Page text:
new-york

Andreas Gursky

Matthew Marks Gallery

Looking at the best of Andreas Gursky’s large-format photographs is like turning back just after the moment of death to gaze at the earth as you float away from it: the landscape you inhabited is as drab as ever, but now it’s possessed by a compositional magic, a serenity and geometry, a tension between animate and inanimate that had gone unnoticed.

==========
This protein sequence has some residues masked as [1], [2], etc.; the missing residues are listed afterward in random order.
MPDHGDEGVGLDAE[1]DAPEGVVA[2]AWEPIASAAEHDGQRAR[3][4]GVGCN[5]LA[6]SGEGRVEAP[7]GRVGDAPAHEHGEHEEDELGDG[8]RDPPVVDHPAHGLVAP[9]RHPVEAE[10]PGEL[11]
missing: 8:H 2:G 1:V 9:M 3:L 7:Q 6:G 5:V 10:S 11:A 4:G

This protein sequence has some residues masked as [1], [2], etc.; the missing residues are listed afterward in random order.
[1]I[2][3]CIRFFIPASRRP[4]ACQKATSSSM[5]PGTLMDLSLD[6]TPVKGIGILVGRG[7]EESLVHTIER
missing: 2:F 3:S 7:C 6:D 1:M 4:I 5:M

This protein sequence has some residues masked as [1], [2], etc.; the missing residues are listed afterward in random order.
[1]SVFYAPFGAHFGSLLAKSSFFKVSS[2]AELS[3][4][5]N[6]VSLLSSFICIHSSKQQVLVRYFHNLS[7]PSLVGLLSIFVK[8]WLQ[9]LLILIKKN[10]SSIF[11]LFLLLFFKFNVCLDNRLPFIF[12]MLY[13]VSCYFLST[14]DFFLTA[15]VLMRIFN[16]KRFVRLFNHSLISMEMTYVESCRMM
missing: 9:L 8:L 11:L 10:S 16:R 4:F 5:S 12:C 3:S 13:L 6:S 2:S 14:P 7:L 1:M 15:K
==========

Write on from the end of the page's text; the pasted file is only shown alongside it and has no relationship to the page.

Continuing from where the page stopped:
In his recent show, a work entitled Singapore, 1997, best exemplifies this experience. A gray, manmade harbor was shot from on high, as from an ascending hot-air balloon, so that the earth’s curve is perceptible. With nothing to distinguish the scene qua scene, the image might easily illustrate a National Geographic story on Pacific Rim economies. But then one notices that the small boats at anchor near the polygonal banks of the new harbor, their details flattened out by the remoteness of the perspective, all face the same direction—out to sea.

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